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Tuesday, May 10, 2011 - 12:00pm

Immigration Law Could Change Crops

Updated: 3 years ago.
Farmers won't know for another two years the full impact of the state's immigration bill, which Gov. Nathan Deal plans to sign this week. But experts say they may have to switch to different crops that are less labor-intensive. (Photo courtesy of the University of Georgia)

Governor Nathan Deal says he will soon sign stricter immigration rules into law. Farmers say they won’t know the whole impact of the bill until the state fully implements it two years from now. But some agriculture experts say it may change what crops the state produces.

That's because the immigration bill would require businesses with more than 10 employees to use e-verify, a federal citizenship verification system, to determine if a prospective worker can work legally.

Charles Hall, head of the Georgia Fruit and Vegetable Growers Association, says if farmers can’t employ large numbers of migrant workers they may stop growing:

“Squash, cukes, tomatoes, eggplant, Vidalia onions, and any fruit we grow in Georgia, and we grow peaches, blueberries, blackberries, strawberries. You know, potentially it could affect production levels for those,” he said.

Such crops are sold to the public at farmers markets and supermarkets, Hall said, and that means they can't have any of the bruises or scrapes that mechanical harvesters can produce.

Instead, Hall says farmers could switch to so-called row crops such as cotton and peanuts that machines can harvest. But that would mean the state would cease producing some of its most high-profile crops, including peaches and Vidalia onions.

Hall said much will be determined by how the state implements the law. But he adds the bill could also spark a manual labor war with states like Florida that don’t use e-verify.

Rep. Matt Ramsey, the Peachtree City Republican who sponsored the bill in the General Assembly, has said the legislation will open farming jobs back up to locals. But in an interview on Tuesday, Hall said American-born workers don't want the physically-grueling agriculture jobs that migrant workers fill.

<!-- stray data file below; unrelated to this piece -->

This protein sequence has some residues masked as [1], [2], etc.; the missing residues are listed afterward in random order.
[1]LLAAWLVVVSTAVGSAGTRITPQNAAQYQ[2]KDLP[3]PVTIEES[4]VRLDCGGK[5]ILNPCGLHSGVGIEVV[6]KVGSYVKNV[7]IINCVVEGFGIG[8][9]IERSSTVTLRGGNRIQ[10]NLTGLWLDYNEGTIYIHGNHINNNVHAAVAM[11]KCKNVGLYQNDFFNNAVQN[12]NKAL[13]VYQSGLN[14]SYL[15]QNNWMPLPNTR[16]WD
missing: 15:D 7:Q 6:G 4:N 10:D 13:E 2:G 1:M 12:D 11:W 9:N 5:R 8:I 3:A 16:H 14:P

"You just can't get the workers in rural South Georgia," Hall said.

Gov. Deal will likely sign the bill this week before he leaves the country on Saturday. He says it doesn’t go as far as Arizona’s statute that’s tied up in federal court over its constitutionality:

“I believe the General Assembly was very careful to look at what was in the Arizona statute and to not include some of the provisions that were the most controversial in that state’s law," he said Monday. "They are not included in the Georgia statute. So I think we have avoided much of the criticism that Arizona heard.”

Deal said the federal government needs to address the issue of illegal immigration. But since it hasn't, he said, states such as Georgia and Arizona have been forced to act.

U.S. Department of Homeland Security Secretary Janet Napolitano visited Georgia over the weekend and she reiterated that the constitution says the issue of immigration is a federal, not a state, responsibility. But she championed the use of e-verify, which is a key part of Georgia's immigration bill.

Napolitano also said the DHS is conducting more audits of employers to verify they are not hiring illegal immigrants.

“That’s important because a lot of this illegal immigration, the demand is employment-related," she said. "We have to deal with the demand factor as well as what may be coming across our border.”

Napolitano refused to comment on Georgia’s new immigration bill.

Deal said he does not think the bill will produce the dire economic consequences that opponents have predicted. Arizona faces boycotts from groups that plan business conventions as well as others.

Georgia’s tourism industry and some business groups oppose the measure, saying it sends the wrong message about Georgia.

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